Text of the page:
const value2 = await p2;
  } catch (e) {
    console.error(e);
  }
  console.timeEnd("separate");
})();

// This fails after just 100ms, because it doesn't wait for p1
// to finish first, it rejects as soon as p2 rejects
setTimeout(async () => {
  try {
    console.time("Promise.all");
    const [value1, value2] = await Promise.all([getValue1Async(), getValue2Async()]);
  } catch (e) {
    console.timeEnd("Promise.all", e);
  }
}, 1000);
Open the real browser console to see the unhandled rejection error.

In a comment you've asked:

Side question: will the following force waiting for both (and discarding the results) await p1 && await p2?

This has the same issues around promise rejection as your original code: It will wait until p1 resolves even if p2 rejects earlier; it may generate an arguably-spurious (update: or temporary) unhandled rejection error if p2 rejects before p1 resolves; and it generates a genuine unhandled rejection error if both p1 and p2 reject (because p2's rejection is never handled).

Here's the case where p1 resolves and p2 rejects:

const getValue1Async = () => {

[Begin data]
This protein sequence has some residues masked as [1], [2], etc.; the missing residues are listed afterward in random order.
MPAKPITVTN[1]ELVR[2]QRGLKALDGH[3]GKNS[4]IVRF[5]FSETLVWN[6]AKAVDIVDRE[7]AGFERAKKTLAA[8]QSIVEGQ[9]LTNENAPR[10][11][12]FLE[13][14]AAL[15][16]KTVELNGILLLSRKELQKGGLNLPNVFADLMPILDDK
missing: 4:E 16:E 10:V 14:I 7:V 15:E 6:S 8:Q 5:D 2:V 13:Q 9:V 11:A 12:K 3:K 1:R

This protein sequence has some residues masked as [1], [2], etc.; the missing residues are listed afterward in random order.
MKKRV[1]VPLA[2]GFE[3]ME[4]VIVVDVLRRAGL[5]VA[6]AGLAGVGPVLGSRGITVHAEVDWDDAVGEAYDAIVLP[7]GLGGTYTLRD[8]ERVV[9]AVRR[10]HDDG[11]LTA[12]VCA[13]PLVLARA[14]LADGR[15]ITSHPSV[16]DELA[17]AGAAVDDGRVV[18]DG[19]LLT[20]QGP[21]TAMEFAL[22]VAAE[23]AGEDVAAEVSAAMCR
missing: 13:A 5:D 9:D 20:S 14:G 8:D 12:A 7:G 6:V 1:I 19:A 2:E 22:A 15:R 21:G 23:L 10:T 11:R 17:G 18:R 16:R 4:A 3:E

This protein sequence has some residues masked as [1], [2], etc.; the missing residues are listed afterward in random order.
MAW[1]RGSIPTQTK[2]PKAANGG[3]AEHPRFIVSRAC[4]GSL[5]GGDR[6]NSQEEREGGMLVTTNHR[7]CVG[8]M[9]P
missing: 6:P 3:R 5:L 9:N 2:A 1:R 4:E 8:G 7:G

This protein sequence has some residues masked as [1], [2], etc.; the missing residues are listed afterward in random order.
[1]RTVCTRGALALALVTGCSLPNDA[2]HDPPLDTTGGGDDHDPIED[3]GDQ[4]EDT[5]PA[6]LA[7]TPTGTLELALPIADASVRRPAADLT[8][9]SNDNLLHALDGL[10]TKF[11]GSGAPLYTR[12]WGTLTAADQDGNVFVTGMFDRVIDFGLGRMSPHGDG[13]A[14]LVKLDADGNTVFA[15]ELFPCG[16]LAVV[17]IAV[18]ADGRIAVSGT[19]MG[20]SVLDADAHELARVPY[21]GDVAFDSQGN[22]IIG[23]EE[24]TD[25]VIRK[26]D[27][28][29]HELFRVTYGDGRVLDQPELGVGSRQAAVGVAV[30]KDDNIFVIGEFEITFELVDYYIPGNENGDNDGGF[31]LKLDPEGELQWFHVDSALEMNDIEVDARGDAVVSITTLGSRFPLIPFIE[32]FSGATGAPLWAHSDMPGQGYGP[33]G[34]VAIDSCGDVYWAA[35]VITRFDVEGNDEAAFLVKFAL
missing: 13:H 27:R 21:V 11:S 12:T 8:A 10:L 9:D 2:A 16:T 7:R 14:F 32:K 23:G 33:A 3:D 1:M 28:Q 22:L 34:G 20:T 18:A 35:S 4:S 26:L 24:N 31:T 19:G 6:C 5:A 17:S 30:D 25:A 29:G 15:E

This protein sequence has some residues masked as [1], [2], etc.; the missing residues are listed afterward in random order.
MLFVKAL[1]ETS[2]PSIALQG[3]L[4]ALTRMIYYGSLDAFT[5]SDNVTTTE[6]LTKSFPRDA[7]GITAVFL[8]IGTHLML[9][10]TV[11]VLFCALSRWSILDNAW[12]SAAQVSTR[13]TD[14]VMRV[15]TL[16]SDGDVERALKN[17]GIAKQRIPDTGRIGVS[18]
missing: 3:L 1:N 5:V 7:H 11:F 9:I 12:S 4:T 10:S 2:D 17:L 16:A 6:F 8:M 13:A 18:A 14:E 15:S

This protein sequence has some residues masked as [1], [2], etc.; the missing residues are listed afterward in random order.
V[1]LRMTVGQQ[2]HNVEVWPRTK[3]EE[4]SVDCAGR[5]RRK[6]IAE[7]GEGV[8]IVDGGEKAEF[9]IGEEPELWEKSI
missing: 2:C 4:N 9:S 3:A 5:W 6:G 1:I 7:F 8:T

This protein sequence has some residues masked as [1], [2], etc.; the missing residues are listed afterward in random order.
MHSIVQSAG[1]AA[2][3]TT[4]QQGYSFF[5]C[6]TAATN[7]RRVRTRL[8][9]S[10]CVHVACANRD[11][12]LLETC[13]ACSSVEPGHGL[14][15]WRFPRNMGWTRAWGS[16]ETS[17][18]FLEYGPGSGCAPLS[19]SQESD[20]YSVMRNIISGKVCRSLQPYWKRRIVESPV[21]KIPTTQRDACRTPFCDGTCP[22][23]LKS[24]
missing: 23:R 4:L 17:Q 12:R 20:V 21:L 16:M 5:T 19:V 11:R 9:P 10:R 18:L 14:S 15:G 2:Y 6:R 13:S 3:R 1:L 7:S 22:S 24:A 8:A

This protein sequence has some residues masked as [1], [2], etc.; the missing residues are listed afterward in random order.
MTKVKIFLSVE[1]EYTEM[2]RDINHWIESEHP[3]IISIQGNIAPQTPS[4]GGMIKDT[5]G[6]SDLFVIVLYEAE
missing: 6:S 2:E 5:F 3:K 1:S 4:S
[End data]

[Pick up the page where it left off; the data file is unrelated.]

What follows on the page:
return new Promise(resolve => {
    setTimeout(resolve, 500, false);
  });
};
const getValue2Async = () => {
  return new Promise((resolve, reject) => {
    setTimeout(reject, 100, "error");
  });
};

(async () => {
  try {
    const p1 = getValue1Async();
    const p2 = getValue2Async();
    console.log("waiting");
    await p1 && await p2;
  } catch (e) {
    console.error(e);
  }
  console.log("done waiting");
})();
Look in the real console (for the unhandled rejection error).

...and where both reject:

const getValue1Async = () => {
  return new Promise((resolve, reject) => {
    setTimeout(reject, 500, "error1");
  });
};
const getValue2Async = () => {
  return new Promise((resolve, reject) => {
    setTimeout(reject, 100, "error2");
  });
};

(async () => {
  try {
    const p1 = getValue1Async();
    const p2 = getValue2Async();
    console.log("waiting");
    await p1 && await p2;
  } catch (e) {
    console.error(e);
  }
  console.log("done waiting");
})();
Look in the real console (for the unhandled rejection error).

¹ "...this code is clearly in an async function..." That was true in 2017 when this question and answer were written. Since then, top-level await happened/is happening.

Tuesday, June 1, 2021
 
LukeP
answered 7 Months ago
55

You need to return something from your async function (a return inside a then does not return from the main function). Either a promise or something you await-ed.

Also, make sure to declare your go variable to avoid leaking it into the global space.

const go = async () => {

  const options = {
    uri: "http://www.somewebsite.com/something",
    transform: function(body) {
      return cheerio.load(body);
    }
  };

  return request(options)
    .then($ => {
      let scrapeTitleArray = [];
      $(".some-class-in-html").each(function(i, obj) {
        const data = $(this)
          .text()
          .trim();